Of CUNY, By CUNY, For CUNY: How We All Benefit from Open Access and Why We All Need an Institutional RepositoryPresentation Transcript
Of CUNY, By CUNY, For CUNY:How Open Access Can BenefitEveryone at CUNY (and Beyond)Jill Cirasella, email@example.comBrooklyn College / Graduate CenterSlides at: http://tinyurl.com/OAroadshow
Scholarly Publishing Then
Scholarly Publishing Now
What was once difficult and costlyis now easy and inexpensive.Do journal prices reflect this?For the most part, no!
The traditional systemof scholarly communicationis outmoded, expensive,and suboptimal.And exploitative, too!
Publishing is BIG Business
What Is the Solution?Open access toscholarly journal articlesand other scholarly materials!
What Is Open Access?Open access (OA) materials are: accessible at no cost on a journal website or in a repositorycommitted to long-term archiving available for all to read, download, print, copy, share, etc.(attribution always required, of course)Many kinds of documents can be made OA: scholarly journalarticles, books, curricular materials, conference presentations,dissertations, college documents, and much more.
This Sessions FocusGreen OA"Green OA" refers to materials that,regardless of where else they appear,are made available at no chargein an online open access repositorycommitted to long-term preservation.Journals are called “green” if they permittheir authors to self-archive their articlesin open access repositories.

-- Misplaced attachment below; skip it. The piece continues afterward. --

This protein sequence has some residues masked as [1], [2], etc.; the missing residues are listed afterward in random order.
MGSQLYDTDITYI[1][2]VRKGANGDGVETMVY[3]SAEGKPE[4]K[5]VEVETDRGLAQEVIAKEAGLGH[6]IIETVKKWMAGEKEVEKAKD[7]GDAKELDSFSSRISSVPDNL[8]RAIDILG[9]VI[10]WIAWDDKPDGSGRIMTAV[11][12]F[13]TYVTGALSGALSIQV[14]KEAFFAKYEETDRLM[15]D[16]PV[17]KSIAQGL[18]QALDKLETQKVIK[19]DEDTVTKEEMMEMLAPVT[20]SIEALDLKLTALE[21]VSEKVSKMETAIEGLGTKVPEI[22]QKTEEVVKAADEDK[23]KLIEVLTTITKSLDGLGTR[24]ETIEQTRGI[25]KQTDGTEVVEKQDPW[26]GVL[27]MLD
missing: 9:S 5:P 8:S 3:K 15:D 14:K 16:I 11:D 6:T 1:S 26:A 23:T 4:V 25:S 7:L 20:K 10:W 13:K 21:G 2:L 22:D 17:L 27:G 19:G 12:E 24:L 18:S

Not This Sessions FocusGold OA"Gold OA" means publishing with publishersthat automatically and immediately makethe work available online to all at no cost.Most gold OA publishers are journal publishers,but a few book publishers make their books OA.Note: Some gold OA publishers charge publication fees,and some universities cover those fees for their faculty and staff.It would be fantastic if CUNY created a fund to pay reputable publisherspublication fees, but thats a conversation for a different day.
Finding Gold & Green OA Materials OA materials are available at no cost online, either on anOA journal site or in some kind of OA repository. Therefore, OA materials are easily findable via Google,Google Scholar, and other web search tools. In addition, library databases index many OA journals.(Of course they do!) Upshot: You will find OA materials naturally when you doresearch.
A Very Important DistinctionOA = anyone can read the journalOA ≠ anyone can publish in the journal OA journals (green & gold) are real journals. Publishing in an OAjournal is not self-publishing or vanity publishing! OA journals (green & gold) earn respectability the same wayother journals do: through the quality of their articles and theprominence of the people they attract as authors, editors, etc. Of course: Just as some non-OA journals are better thanothers, some OA journals are better than others. Research anyjournal you’re thinking of publishing in!
Independent Variablesx-axis: opennessy-axis: quality(impact, rigor of peerreview, etc.)CellNatureJournal of FinancePhilosophical Review“Predatory” OA Journals =unscrupulous, unserious, spammingSee Beall’s list:http://scholarlyoa.com/publishers/PLoS BiologyAtmospheric Chemistry and PhysicsPhilosophers’ ImprintCollege & Research LibrariesJust about every field has somebottom-of-the-barrelsubscription-based journals…